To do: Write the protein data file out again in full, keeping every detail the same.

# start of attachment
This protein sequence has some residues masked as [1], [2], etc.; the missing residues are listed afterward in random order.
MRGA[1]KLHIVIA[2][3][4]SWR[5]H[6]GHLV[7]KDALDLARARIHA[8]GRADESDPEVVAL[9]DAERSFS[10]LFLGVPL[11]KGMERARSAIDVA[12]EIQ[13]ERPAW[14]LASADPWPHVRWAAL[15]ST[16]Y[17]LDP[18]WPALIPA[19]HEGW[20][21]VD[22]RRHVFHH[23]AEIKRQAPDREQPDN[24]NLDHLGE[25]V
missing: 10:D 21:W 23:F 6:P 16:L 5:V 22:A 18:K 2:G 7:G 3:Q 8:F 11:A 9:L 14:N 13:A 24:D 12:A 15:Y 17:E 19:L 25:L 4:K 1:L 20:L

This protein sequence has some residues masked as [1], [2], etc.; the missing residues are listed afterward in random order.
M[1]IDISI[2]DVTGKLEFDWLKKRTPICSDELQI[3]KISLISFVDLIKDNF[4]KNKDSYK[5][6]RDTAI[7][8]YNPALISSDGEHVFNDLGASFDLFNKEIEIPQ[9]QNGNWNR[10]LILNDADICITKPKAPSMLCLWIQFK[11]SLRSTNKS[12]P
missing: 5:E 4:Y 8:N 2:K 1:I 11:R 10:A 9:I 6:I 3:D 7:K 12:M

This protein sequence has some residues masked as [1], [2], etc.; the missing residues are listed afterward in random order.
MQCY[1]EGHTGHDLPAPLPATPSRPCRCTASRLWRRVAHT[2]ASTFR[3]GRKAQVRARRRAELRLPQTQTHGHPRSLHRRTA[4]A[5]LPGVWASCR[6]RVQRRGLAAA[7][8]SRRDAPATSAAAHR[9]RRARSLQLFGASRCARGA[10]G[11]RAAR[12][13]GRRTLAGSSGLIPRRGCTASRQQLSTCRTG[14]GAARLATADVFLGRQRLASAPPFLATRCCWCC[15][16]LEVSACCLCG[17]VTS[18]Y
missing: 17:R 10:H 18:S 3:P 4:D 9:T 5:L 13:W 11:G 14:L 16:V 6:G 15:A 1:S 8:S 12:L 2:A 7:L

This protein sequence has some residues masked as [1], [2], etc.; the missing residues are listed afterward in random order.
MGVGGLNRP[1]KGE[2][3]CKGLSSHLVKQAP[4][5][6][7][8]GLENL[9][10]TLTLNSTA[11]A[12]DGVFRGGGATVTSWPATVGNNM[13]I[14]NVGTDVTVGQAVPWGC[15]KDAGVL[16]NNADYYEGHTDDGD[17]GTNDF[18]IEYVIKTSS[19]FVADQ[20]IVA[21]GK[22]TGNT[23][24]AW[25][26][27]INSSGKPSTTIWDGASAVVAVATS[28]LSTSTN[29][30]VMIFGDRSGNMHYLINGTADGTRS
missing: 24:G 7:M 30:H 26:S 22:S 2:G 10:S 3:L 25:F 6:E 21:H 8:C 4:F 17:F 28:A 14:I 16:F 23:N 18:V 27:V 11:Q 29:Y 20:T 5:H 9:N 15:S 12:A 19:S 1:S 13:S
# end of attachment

This protein sequence has some residues masked as [1], [2], etc.; the missing residues are listed afterward in random order.
MRGA[1]KLHIVIA[2][3][4]SWR[5]H[6]GHLV[7]KDALDLARARIHA[8]GRADESDPEVVAL[9]DAERSFS[10]LFLGVPL[11]KGMERARSAIDVA[12]EIQ[13]ERPAW[14]LASADPWPHVRWAAL[15]ST[16]Y[17]LDP[18]WPALIPA[19]HEGW[20][21]VD[22]RRHVFHH[23]AEIKRQAPDREQPDN[24]NLDHLGE[25]V
missing: 10:D 21:W 23:F 6:P 16:L 5:V 22:A 18:K 2:G 7:G 3:Q 8:F 11:A 9:L 14:N 13:A 24:D 12:A 15:Y 17:E 19:L 25:L 4:K 1:L 20:L

This protein sequence has some residues masked as [1], [2], etc.; the missing residues are listed afterward in random order.
M[1]IDISI[2]DVTGKLEFDWLKKRTPICSDELQI[3]KISLISFVDLIKDNF[4]KNKDSYK[5][6]RDTAI[7][8]YNPALISSDGEHVFNDLGASFDLFNKEIEIPQ[9]QNGNWNR[10]LILNDADICITKPKAPSMLCLWIQFK[11]SLRSTNKS[12]P
missing: 5:E 4:Y 8:N 2:K 1:I 11:R 10:A 9:I 6:I 3:D 7:K 12:M

This protein sequence has some residues masked as [1], [2], etc.; the missing residues are listed afterward in random order.
MQCY[1]EGHTGHDLPAPLPATPSRPCRCTASRLWRRVAHT[2]ASTFR[3]GRKAQVRARRRAELRLPQTQTHGHPRSLHRRTA[4]A[5]LPGVWASCR[6]RVQRRGLAAA[7][8]SRRDAPATSAAAHR[9]RRARSLQLFGASRCARGA[10]G[11]RAAR[12][13]GRRTLAGSSGLIPRRGCTASRQQLSTCRTG[14]GAARLATADVFLGRQRLASAPPFLATRCCWCC[15][16]LEVSACCLCG[17]VTS[18]Y
missing: 17:R 10:H 18:S 3:P 4:D 9:T 5:L 13:W 11:G 14:L 16:V 6:G 15:A 1:S 8:S 12:L 2:A 7:L

This protein sequence has some residues masked as [1], [2], etc.; the missing residues are listed afterward in random order.
MGVGGLNRP[1]KGE[2][3]CKGLSSHLVKQAP[4][5][6][7][8]GLENL[9][10]TLTLNSTA[11]A[12]DGVFRGGGATVTSWPATVGNNM[13]I[14]NVGTDVTVGQAVPWGC[15]KDAGVL[16]NNADYYEGHTDDGD[17]GTNDF[18]IEYVIKTSS[19]FVADQ[20]IVA[21]GK[22]TGNT[23][24]AW[25][26][27]INSSGKPSTTIWDGASAVVAVATS[28]LSTSTN[29][30]VMIFGDRSGNMHYLINGTADGTRS
missing: 24:G 7:M 30:H 26:S 22:S 2:G 10:S 3:L 25:F 6:E 21:H 8:C 4:F 17:F 28:A 14:I 16:F 23:N 18:V 27:V 11:Q 29:Y 20:T 5:H 9:N 15:S 12:A 19:S 1:S 13:S